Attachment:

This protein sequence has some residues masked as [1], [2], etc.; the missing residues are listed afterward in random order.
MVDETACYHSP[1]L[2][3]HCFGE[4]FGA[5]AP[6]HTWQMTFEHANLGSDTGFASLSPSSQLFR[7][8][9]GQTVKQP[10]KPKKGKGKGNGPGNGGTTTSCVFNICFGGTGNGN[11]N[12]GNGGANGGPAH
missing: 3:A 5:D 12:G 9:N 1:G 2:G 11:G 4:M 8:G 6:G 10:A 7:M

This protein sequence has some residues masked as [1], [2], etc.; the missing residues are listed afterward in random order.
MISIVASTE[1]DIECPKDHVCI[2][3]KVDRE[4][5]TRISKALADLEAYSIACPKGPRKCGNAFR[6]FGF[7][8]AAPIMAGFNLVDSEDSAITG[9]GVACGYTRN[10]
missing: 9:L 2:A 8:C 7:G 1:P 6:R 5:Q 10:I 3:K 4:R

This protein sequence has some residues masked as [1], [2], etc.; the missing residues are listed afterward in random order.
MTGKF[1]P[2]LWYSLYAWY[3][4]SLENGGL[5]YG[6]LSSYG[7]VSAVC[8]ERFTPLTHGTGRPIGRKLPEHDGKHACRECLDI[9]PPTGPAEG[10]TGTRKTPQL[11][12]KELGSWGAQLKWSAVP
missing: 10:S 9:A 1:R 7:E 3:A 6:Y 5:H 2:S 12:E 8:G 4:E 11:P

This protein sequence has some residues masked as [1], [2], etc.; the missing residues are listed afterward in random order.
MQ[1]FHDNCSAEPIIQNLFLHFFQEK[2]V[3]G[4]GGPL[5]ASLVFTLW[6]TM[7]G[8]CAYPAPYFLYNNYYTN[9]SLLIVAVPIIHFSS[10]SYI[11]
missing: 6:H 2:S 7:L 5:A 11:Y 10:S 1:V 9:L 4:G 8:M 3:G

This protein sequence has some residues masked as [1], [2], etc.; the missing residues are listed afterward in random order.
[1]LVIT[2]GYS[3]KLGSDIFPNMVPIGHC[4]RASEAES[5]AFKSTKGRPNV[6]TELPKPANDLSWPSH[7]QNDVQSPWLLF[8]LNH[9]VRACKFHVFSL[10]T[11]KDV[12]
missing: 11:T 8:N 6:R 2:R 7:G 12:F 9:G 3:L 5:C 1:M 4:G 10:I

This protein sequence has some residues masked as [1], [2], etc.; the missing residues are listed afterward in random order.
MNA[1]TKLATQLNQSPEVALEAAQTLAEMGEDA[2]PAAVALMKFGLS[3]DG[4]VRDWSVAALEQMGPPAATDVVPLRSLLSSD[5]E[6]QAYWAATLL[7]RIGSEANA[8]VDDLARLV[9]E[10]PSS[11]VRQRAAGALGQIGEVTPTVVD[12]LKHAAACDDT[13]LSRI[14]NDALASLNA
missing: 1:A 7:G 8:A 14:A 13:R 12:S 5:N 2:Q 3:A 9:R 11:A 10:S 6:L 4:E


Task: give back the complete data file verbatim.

This protein sequence has some residues masked as [1], [2], etc.; the missing residues are listed afterward in random order.
MVDETACYHSP[1]L[2][3]HCFGE[4]FGA[5]AP[6]HTWQMTFEHANLGSDTGFASLSPSSQLFR[7][8][9]GQTVKQP[10]KPKKGKGKGNGPGNGGTTTSCVFNICFGGTGNGN[11]N[12]GNGGANGGPAH
missing: 3:A 5:D 12:G 9:N 1:G 2:G 11:G 4:M 8:G 6:G 10:A 7:M

This protein sequence has some residues masked as [1], [2], etc.; the missing residues are listed afterward in random order.
MISIVASTE[1]DIECPKDHVCI[2][3]KVDRE[4][5]TRISKALADLEAYSIACPKGPRKCGNAFR[6]FGF[7][8]AAPIMAGFNLVDSEDSAITG[9]GVACGYTRN[10]
missing: 9:L 2:A 8:C 7:G 1:P 6:R 5:Q 10:I 3:K 4:R

This protein sequence has some residues masked as [1], [2], etc.; the missing residues are listed afterward in random order.
MTGKF[1]P[2]LWYSLYAWY[3][4]SLENGGL[5]YG[6]LSSYG[7]VSAVC[8]ERFTPLTHGTGRPIGRKLPEHDGKHACRECLDI[9]PPTGPAEG[10]TGTRKTPQL[11][12]KELGSWGAQLKWSAVP
missing: 10:S 9:A 1:R 7:E 3:A 6:Y 5:H 2:S 12:E 8:G 4:E 11:P

This protein sequence has some residues masked as [1], [2], etc.; the missing residues are listed afterward in random order.
MQ[1]FHDNCSAEPIIQNLFLHFFQEK[2]V[3]G[4]GGPL[5]ASLVFTLW[6]TM[7]G[8]CAYPAPYFLYNNYYTN[9]SLLIVAVPIIHFSS[10]SYI[11]
missing: 6:H 2:S 7:L 5:A 11:Y 10:S 1:V 9:L 4:G 8:M 3:G

This protein sequence has some residues masked as [1], [2], etc.; the missing residues are listed afterward in random order.
[1]LVIT[2]GYS[3]KLGSDIFPNMVPIGHC[4]RASEAES[5]AFKSTKGRPNV[6]TELPKPANDLSWPSH[7]QNDVQSPWLLF[8]LNH[9]VRACKFHVFSL[10]T[11]KDV[12]
missing: 11:T 8:N 6:R 2:R 7:G 12:F 9:G 3:L 5:C 1:M 4:G 10:I

This protein sequence has some residues masked as [1], [2], etc.; the missing residues are listed afterward in random order.
MNA[1]TKLATQLNQSPEVALEAAQTLAEMGEDA[2]PAAVALMKFGLS[3]DG[4]VRDWSVAALEQMGPPAATDVVPLRSLLSSD[5]E[6]QAYWAATLL[7]RIGSEANA[8]VDDLARLV[9]E[10]PSS[11]VRQRAAGALGQIGEVTPTVVD[12]LKHAAACDDT[13]LSRI[14]NDALASLNA
missing: 1:A 7:G 8:A 14:A 13:R 12:S 5:N 2:Q 3:A 9:R 11:A 10:S 6:L 4:E